In the 2019 version of USP 797, the SCA can be used to compound what are called Category 1 sterile products. These have only 12-hour (room temperature) or 24-hour (refrigerated) beyond use dates due to conditions under which they were made. Category 2 sterile products are made in a primary engineering control (PEC), surrounded by a secondary engineering control, and can have longer expiration dating.
In the 2008 version of USP Chapter 797, categories of sterile products were not based on the conditions under which they are made, but rather the complexity of the compounding process. In the 2008 version of USP Chapter 797, only what were called “low risk” sterile compounds could be made in an SCA. A low risk sterile compound was defined as 3 or fewer sterile components being manipulated into the final product. Medium risk sterile compounds could not be prepared in an SCA per USP Chapter 797, v 2008.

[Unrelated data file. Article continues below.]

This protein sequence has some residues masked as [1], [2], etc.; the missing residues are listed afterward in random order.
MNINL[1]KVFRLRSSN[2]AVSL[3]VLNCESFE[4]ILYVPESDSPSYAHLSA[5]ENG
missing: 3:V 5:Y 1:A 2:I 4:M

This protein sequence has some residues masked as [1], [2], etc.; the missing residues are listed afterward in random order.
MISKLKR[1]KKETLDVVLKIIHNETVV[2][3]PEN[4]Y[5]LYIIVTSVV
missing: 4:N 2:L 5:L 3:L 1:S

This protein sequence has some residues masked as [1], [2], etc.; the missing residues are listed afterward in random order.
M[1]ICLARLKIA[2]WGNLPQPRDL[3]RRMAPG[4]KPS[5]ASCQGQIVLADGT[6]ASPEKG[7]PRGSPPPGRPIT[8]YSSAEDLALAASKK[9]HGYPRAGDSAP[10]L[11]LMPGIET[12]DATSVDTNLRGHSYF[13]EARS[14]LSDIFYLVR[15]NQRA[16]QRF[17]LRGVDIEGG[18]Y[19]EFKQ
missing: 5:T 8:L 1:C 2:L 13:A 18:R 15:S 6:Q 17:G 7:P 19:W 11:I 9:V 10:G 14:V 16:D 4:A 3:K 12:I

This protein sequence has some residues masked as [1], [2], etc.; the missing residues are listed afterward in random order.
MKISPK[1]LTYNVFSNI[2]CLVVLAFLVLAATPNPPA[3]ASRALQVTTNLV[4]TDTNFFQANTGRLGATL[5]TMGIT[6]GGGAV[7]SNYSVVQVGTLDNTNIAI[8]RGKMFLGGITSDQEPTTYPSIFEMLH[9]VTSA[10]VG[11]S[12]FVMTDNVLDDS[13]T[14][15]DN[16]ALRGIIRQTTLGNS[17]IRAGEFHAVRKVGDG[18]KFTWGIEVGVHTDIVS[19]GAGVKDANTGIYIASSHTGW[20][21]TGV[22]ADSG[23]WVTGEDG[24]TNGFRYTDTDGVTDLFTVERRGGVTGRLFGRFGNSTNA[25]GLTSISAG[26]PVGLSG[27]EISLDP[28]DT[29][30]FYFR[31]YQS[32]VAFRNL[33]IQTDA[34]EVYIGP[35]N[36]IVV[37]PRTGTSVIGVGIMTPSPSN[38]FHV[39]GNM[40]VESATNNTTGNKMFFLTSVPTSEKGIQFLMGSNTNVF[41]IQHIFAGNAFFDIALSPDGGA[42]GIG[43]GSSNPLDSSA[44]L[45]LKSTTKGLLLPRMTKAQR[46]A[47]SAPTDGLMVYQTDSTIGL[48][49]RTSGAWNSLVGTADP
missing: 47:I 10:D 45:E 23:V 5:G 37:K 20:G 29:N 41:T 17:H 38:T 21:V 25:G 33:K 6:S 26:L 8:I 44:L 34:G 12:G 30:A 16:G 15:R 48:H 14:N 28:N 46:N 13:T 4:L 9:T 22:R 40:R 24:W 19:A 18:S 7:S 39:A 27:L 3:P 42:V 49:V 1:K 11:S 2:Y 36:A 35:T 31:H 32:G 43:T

During the COVID-19 national emergency, however, USP issued interim guidance to organizations allowing medium risk compounding in an SCA with up to 12-hour dating at room temperature or 24 hours under refrigeration. This exemption is anticipated to end when the national emergency ends. Here is the link to the USP resources, see the May 18 update specifically.
The TJC blog also discusses USP Chapter 800, which some organizations may have chosen to implement already. If you have implemented USP Chapter 800, TJC states they will evaluate “portions” of it. TJC suggested some portions which would be applicable, but we have refrained from duplicating that content here, because it was stated as “not limited to.” To better understand this issue about what is applicable we suggest reviewing the USP guidance.
The USP guidance is fairly clear that the administration portion of USP chapter 800 is not compendially enforceable as it is not associated with compounding as described in Chapter 797 or 795. We were unsure exactly what TJC was saying in their blog and on Joint Commission Online, so we asked. TJC confirmed they will not be evaluating the safeguards called for in Section 14 of the USP Chapter 800 on the administration of hazardous medication, except in those situations where the requirements were adopted by hospital policy.